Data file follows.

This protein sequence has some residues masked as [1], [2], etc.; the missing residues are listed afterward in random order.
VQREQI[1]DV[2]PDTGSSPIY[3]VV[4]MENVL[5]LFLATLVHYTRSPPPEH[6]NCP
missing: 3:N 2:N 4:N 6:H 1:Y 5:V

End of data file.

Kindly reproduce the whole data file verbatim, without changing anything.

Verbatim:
This protein sequence has some residues masked as [1], [2], etc.; the missing residues are listed afterward in random order.
VQREQI[1]DV[2]PDTGSSPIY[3]VV[4]MENVL[5]LFLATLVHYTRSPPPEH[6]NCP
missing: 3:N 2:N 4:N 6:H 1:Y 5:V